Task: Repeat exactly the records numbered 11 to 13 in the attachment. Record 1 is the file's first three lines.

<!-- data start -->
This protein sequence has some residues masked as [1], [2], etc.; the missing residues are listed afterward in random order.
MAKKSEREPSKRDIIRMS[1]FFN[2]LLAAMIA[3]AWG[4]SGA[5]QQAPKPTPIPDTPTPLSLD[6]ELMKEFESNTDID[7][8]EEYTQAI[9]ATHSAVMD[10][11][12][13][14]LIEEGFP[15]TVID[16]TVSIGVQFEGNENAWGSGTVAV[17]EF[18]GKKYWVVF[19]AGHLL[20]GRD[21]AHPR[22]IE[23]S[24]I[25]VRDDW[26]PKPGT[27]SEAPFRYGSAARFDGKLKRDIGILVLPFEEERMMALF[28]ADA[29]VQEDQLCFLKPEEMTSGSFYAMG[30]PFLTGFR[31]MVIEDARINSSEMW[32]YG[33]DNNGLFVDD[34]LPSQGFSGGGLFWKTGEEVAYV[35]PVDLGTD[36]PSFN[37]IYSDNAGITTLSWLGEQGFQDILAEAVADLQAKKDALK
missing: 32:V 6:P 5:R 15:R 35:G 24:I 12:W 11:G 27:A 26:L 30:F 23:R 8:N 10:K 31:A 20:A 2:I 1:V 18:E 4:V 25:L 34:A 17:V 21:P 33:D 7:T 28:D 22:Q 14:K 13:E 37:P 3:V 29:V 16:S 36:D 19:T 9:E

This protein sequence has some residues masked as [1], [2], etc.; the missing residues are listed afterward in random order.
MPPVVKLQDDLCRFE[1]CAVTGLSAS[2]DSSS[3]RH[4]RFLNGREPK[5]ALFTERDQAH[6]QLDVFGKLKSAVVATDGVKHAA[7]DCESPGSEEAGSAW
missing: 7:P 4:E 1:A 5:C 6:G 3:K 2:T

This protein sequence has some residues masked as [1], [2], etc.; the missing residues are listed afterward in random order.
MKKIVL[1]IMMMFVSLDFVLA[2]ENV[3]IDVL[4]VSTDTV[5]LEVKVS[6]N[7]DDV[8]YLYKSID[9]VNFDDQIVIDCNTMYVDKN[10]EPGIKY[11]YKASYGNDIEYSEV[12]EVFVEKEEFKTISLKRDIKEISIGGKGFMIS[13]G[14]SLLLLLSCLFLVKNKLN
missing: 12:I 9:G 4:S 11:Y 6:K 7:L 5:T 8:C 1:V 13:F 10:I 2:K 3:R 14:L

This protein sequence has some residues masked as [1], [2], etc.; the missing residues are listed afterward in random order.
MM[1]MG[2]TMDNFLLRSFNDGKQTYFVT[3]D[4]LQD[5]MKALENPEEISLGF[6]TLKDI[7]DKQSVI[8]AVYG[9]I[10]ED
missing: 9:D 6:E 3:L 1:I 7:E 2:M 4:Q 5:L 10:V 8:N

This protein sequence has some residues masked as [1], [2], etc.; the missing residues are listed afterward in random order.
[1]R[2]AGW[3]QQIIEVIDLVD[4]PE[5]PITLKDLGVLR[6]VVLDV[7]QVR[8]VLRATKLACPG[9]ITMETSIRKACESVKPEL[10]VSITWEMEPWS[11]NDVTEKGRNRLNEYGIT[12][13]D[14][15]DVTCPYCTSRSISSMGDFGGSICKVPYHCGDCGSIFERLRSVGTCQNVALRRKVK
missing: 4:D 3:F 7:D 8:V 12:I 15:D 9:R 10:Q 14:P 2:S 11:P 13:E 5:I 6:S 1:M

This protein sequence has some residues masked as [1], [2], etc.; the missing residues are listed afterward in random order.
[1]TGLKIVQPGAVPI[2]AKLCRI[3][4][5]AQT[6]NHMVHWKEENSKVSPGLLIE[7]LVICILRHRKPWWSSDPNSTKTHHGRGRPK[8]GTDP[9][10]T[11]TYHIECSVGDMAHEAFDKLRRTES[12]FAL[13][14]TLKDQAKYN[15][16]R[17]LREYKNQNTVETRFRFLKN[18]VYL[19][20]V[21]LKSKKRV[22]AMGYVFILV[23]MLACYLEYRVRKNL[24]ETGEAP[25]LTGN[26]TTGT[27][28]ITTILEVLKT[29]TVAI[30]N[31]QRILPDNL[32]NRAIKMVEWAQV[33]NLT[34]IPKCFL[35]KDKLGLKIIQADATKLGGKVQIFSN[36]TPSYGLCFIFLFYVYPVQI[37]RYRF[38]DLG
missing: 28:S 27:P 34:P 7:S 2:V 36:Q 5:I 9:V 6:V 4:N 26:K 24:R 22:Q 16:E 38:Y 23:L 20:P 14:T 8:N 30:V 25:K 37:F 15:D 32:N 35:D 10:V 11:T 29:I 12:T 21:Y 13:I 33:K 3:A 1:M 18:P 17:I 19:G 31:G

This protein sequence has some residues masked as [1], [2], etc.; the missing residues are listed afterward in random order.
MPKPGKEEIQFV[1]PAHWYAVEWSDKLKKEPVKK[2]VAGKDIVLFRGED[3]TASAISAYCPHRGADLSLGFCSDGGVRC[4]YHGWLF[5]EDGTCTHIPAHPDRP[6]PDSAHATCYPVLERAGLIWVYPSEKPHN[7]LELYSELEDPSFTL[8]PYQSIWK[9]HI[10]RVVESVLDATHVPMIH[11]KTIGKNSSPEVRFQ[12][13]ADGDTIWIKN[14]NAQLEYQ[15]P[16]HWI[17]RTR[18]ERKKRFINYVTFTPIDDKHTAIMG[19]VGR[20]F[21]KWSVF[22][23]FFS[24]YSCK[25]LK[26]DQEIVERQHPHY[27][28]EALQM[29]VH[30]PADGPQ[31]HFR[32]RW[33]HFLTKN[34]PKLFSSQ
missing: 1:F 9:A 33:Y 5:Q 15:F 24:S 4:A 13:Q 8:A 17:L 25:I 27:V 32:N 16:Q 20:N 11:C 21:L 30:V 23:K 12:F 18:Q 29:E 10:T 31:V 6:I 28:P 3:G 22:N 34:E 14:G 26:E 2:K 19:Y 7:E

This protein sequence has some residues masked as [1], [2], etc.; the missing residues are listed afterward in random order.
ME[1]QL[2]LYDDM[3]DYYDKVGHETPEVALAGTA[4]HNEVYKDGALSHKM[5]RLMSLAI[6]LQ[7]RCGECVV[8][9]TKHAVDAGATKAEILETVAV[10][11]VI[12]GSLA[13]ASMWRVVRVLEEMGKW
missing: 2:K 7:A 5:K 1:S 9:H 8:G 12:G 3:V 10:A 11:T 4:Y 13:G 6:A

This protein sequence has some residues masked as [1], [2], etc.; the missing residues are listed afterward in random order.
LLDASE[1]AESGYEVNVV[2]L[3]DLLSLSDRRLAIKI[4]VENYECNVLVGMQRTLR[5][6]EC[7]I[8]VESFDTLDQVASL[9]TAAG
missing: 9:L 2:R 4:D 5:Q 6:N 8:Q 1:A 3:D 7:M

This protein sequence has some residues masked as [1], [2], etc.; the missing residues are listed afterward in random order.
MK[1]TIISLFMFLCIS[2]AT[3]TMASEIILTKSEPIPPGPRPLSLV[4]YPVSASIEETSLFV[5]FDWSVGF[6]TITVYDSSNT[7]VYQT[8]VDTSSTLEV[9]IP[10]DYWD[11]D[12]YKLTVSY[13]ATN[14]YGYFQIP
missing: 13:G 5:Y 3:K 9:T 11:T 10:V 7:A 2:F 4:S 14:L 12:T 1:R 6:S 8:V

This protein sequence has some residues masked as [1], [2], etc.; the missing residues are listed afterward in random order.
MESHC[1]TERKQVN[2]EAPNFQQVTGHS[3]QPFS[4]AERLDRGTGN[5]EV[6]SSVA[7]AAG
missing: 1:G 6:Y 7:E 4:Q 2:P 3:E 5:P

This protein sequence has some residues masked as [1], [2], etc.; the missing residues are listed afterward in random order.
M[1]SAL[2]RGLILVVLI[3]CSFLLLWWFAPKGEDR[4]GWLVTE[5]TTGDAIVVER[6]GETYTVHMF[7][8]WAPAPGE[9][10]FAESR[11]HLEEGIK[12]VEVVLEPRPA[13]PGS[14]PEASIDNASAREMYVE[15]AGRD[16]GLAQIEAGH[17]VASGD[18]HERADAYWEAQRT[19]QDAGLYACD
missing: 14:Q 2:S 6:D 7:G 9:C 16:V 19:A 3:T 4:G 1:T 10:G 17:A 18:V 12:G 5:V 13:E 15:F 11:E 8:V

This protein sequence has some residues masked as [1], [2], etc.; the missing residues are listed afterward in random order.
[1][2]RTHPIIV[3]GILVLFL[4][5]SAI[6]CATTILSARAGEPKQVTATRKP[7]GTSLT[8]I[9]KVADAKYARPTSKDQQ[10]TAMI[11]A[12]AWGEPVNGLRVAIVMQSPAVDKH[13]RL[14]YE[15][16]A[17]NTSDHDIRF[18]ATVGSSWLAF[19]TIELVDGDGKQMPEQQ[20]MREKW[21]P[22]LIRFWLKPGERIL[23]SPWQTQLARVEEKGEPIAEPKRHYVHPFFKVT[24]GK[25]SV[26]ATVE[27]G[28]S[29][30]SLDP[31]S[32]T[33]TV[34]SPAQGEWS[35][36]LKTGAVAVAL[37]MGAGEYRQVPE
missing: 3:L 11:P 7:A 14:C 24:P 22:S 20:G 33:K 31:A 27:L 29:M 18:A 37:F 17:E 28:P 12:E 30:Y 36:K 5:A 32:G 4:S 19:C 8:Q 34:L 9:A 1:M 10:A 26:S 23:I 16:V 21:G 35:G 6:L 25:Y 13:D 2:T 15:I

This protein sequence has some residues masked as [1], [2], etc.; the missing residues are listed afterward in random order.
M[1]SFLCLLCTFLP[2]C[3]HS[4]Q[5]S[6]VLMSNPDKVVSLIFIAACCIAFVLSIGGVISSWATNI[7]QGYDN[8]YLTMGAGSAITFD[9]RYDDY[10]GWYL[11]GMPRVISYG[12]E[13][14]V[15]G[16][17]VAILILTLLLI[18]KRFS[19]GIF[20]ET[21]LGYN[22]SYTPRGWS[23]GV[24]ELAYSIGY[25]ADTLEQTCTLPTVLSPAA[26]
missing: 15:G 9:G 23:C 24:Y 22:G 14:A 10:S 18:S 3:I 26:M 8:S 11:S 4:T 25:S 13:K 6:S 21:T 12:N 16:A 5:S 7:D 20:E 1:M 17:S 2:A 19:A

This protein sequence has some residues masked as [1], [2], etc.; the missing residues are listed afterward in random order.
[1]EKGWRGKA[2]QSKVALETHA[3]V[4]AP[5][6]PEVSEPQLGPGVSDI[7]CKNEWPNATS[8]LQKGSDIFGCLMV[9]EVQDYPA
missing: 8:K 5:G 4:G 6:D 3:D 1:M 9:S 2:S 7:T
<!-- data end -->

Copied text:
This protein sequence has some residues masked as [1], [2], etc.; the missing residues are listed afterward in random order.
MESHC[1]TERKQVN[2]EAPNFQQVTGHS[3]QPFS[4]AERLDRGTGN[5]EV[6]SSVA[7]AAG
missing: 1:G 6:Y 7:E 4:Q 2:P 3:E 5:P

This protein sequence has some residues masked as [1], [2], etc.; the missing residues are listed afterward in random order.
M[1]SAL[2]RGLILVVLI[3]CSFLLLWWFAPKGEDR[4]GWLVTE[5]TTGDAIVVER[6]GETYTVHMF[7][8]WAPAPGE[9][10]FAESR[11]HLEEGIK[12]VEVVLEPRPA[13]PGS[14]PEASIDNASAREMYVE[15]AGRD[16]GLAQIEAGH[17]VASGD[18]HERADAYWEAQRT[19]QDAGLYACD
missing: 14:Q 2:S 6:D 7:G 9:C 16:V 19:A 3:T 4:G 1:T 10:G 17:A 18:V 12:G 5:V 13:E 15:F 11:E 8:V

This protein sequence has some residues masked as [1], [2], etc.; the missing residues are listed afterward in random order.
[1][2]RTHPIIV[3]GILVLFL[4][5]SAI[6]CATTILSARAGEPKQVTATRKP[7]GTSLT[8]I[9]KVADAKYARPTSKDQQ[10]TAMI[11]A[12]AWGEPVNGLRVAIVMQSPAVDKH[13]RL[14]YE[15][16]A[17]NTSDHDIRF[18]ATVGSSWLAF[19]TIELVDGDGKQMPEQQ[20]MREKW[21]P[22]LIRFWLKPGERIL[23]SPWQTQLARVEEKGEPIAEPKRHYVHPFFKVT[24]GK[25]SV[26]ATVE[27]G[28]S[29][30]SLDP[31]S[32]T[33]TV[34]SPAQGEWS[35][36]LKTGAVAVAL[37]MGAGEYRQVPE
missing: 3:L 11:P 7:A 14:C 24:P 22:S 20:G 33:K 31:A 27:L 29:M 18:A 37:F 17:E 28:P 12:E 30:Y 36:K 5:A 32:G 4:S 19:C 8:Q 34:L 9:A 1:M 10:A 26:S 23:I 16:V 21:G 35:G 6:L 25:Y 13:D 2:T 15:I